Spike time variability was examined by accumulating the time of the first spike following the period of inactivity across all trials and computing an estimate of the SD of these spike times. To suppress the upward bias on spike time variability caused by unreliable spiking, cases in which <90% of trials contained a spike within two correlation times following the end of the period of inactivity were excluded from analysis, and an estimate of the SD was used that suppressed the effects of outliers (see methods). This procedure provided a simple measure of spike time variability at points in the spike train where the onset of firing was easily identified and firing was reliable. At these time points, this measure resembles measures used in recent studies in other species (see discussion).
Figure 2 shows histograms of spike time variability for the same eight cells as Fig. 1. Timing variability was usually lower than 5 ms and sometimes as low as 1 ms. Figure 3, A and B, shows pooled data for all on and off cells examined. While spike time variability varied considerably across stimuli and cells, values approaching 1 ms were observed often. Similar results were obtained using a definition of correlation time onehalf and twice as large as the original definition.
on cells exhibited somewhat lower spike time variability than off cells. This can be seen in Fig. 3C, which shows the histograms of Fig. 3, A and B, normalized to unit area and overlaid. The mean spike time variability for on cells was 2.77 ms and for off cells was 3.68 ms (P < 0.0001, Wilcoxon ranksum test; Rosner 1995). A similar asymmetry was observed by examining the median spike time variability for each cell separately: the mean of this value across on cells was 2.42 and across off cells was 3.56 (P = 0.016, Wilcoxon ranksum test).
Spike count variability
Spike count variability was examined by comparing the variance of spike counts across trials to the mean. Figure 4 shows the relationship between spike count variance and mean for the same eight cells as Fig. 1, in time bins of 10 ms. The diagonal line in each plot represents equality of variance and mean that would be expected from Poisson spike generation, in which the probability of a spike at any point in time depends only on the instantaneous firing rate and not on the times of previous spikes. Spike count variance was much lower than expected from Poisson statistics and often approached the minimum variance possible with discrete counts, shown by the scalloped line.
Figure 5, A and B, shows the dependence of spike count variability on mean pooled across all on and off cells in five retinas. To quantify the deviations of the data from the Poisson prediction, the Fano factor (ratio of variance to mean) was estimated by linear regression of the variance against the mean for the pooled data. The Fano factor was 0.277 ± 0.002 (SE) for on cells and 0.369 ± 0.003 for off cells. This difference could reflect higher firing rates in on cells combined with the fact that the meanvariance relation is not linear or could reflect a difference in the meanvariance relation. This was examined by computing spike count variance and mean averaged within each of 10 spike count mean bins, for on and off cells separately; results are shown in Fig. 5C. off cells exhibited slightly higher spike count variance than on cells (P = 0.03, Wilcoxon signedrank test; Rosner 1995), particularly for large spike counts.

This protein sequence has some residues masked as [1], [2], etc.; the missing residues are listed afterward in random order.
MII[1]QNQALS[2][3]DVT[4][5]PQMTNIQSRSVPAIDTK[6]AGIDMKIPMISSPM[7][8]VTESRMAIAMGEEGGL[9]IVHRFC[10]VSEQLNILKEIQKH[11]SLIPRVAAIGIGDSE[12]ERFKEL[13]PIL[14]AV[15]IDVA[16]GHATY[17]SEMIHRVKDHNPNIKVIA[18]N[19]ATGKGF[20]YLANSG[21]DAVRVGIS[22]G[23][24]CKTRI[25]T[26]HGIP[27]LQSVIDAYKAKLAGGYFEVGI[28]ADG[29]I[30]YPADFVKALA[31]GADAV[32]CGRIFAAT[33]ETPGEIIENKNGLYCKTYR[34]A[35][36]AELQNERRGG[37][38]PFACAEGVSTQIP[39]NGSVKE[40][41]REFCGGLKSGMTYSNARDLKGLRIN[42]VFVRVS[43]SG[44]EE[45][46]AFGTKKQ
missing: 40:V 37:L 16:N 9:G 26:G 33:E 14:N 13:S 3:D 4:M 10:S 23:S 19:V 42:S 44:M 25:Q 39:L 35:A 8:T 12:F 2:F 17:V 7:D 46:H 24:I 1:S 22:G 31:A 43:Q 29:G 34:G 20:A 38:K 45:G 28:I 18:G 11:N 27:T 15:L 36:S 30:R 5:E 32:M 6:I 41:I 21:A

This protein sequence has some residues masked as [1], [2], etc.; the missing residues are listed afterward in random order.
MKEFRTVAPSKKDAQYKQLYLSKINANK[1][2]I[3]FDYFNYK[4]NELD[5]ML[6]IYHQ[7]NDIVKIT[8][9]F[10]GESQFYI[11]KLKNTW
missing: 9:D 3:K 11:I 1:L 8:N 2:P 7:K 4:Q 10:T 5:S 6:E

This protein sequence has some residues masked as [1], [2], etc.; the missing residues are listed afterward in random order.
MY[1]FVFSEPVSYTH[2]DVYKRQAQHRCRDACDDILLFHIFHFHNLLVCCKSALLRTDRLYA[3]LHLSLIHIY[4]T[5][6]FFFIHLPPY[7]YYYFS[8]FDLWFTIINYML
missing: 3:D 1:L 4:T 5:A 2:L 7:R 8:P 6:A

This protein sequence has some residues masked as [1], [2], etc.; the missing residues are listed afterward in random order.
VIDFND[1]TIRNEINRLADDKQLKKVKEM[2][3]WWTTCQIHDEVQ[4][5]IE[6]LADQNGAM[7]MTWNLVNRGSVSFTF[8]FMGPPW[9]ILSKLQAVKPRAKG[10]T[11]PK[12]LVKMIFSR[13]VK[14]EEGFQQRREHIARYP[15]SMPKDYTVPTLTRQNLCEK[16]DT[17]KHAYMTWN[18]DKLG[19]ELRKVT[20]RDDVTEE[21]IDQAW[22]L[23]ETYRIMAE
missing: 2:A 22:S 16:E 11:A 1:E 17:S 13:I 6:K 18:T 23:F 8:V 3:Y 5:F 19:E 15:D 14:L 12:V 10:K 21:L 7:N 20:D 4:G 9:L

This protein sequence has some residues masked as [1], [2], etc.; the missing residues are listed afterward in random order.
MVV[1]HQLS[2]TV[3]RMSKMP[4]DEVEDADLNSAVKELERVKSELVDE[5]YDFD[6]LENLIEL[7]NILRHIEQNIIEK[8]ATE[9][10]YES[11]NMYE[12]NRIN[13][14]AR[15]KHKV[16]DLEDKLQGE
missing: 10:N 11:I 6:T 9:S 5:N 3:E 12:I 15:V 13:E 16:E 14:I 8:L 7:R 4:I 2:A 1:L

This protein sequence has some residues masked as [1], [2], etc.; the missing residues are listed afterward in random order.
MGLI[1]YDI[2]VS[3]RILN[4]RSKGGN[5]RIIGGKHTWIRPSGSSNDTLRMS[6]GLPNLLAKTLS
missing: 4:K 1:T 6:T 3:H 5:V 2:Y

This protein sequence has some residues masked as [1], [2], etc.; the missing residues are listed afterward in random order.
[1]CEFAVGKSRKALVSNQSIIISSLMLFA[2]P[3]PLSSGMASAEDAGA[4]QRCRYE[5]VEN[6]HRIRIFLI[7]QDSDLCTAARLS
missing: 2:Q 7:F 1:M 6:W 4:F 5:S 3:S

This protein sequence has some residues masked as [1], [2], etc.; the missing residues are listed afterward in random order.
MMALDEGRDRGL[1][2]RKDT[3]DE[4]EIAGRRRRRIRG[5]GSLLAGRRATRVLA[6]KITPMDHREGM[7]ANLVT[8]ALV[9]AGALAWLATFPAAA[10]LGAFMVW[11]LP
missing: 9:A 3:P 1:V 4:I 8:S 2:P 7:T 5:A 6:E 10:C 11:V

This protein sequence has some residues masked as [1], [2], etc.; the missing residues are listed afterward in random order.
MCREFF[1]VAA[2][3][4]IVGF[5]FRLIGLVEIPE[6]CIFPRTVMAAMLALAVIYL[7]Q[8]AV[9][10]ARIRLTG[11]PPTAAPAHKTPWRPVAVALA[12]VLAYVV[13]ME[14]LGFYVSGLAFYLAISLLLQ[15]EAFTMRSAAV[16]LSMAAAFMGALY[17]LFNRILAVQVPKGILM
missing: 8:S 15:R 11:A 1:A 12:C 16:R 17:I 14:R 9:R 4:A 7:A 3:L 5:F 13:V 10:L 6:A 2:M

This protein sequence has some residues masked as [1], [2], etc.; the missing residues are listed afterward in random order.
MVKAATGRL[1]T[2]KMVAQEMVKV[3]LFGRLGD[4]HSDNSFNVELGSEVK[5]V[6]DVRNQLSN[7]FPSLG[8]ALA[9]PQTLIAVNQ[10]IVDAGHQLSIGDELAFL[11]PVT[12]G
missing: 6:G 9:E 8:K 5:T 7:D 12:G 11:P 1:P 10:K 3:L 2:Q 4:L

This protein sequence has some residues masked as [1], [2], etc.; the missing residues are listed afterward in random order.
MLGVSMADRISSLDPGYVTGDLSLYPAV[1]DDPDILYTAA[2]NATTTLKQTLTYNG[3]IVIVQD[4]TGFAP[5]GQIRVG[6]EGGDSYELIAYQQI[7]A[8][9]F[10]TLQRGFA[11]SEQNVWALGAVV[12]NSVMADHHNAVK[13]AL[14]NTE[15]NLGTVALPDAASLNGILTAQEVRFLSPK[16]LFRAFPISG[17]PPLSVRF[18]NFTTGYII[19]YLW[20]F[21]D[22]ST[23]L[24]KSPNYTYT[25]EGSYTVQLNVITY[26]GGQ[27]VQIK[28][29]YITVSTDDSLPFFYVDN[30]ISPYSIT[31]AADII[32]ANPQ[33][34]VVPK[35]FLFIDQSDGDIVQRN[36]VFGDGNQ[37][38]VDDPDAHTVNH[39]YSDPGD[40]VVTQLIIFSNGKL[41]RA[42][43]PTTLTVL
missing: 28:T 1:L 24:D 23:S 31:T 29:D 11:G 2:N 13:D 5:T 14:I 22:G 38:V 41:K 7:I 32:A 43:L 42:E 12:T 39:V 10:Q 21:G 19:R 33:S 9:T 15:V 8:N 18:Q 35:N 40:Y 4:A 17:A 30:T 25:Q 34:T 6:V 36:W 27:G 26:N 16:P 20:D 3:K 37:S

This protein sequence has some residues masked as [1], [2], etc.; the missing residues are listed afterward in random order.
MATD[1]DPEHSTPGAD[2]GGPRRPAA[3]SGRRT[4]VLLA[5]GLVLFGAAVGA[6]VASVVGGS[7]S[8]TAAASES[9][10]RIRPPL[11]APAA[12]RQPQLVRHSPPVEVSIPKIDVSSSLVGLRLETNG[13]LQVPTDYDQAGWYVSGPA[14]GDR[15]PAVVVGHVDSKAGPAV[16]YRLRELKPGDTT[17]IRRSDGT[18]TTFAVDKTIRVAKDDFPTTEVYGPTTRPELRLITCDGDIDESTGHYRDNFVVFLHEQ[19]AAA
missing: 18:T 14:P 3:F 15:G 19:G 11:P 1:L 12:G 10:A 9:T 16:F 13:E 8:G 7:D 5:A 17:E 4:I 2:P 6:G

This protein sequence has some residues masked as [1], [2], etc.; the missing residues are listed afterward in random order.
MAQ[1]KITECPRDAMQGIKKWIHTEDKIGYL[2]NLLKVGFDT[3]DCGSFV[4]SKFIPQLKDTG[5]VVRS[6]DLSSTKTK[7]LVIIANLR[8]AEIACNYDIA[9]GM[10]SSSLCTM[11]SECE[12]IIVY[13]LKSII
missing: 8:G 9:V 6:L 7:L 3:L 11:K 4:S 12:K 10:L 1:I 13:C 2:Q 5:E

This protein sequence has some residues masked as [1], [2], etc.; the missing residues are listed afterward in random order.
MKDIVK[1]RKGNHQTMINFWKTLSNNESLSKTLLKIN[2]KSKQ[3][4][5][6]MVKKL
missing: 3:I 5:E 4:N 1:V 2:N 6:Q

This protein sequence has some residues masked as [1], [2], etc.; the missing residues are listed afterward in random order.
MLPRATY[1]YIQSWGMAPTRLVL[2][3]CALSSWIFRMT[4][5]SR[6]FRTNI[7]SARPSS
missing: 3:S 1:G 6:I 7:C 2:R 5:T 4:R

Dependence on stimulus strength
Spike time variability decreased systematically with the strength of the stimulus. This was determined by examining spike time variability and stimulus strength at different time points in the response. Stimulus strength was assessed by assuming that RGC firing at each point in time was determined by a weighted sum of recent contrast values. The weights for each cell were estimated by computing the spiketriggered average (STA) stimulus from a long white noise sequence. The effective contrast for each stimulus frame during the repeated stimulus sequence was then defined as the sum of recent contrast values multiplied by these weights. Effective contrast was interpolated between stimulus frames using a cubic spline. Effective contrast indicates the strength of the excitatory or inhibitory drive elicited by the stimulus (see Chichilnisky 2001). Spike time variability was examined as a function of the effective contrast occurring at the time of the median first spike following each identified period of inactivity. The relationship between spike time variability and effective contrast is shown in Fig. 6 A, using pooled data from five on cells and four off cells in one preparation. Higher effective contrast yielded progressively lower spike time variability.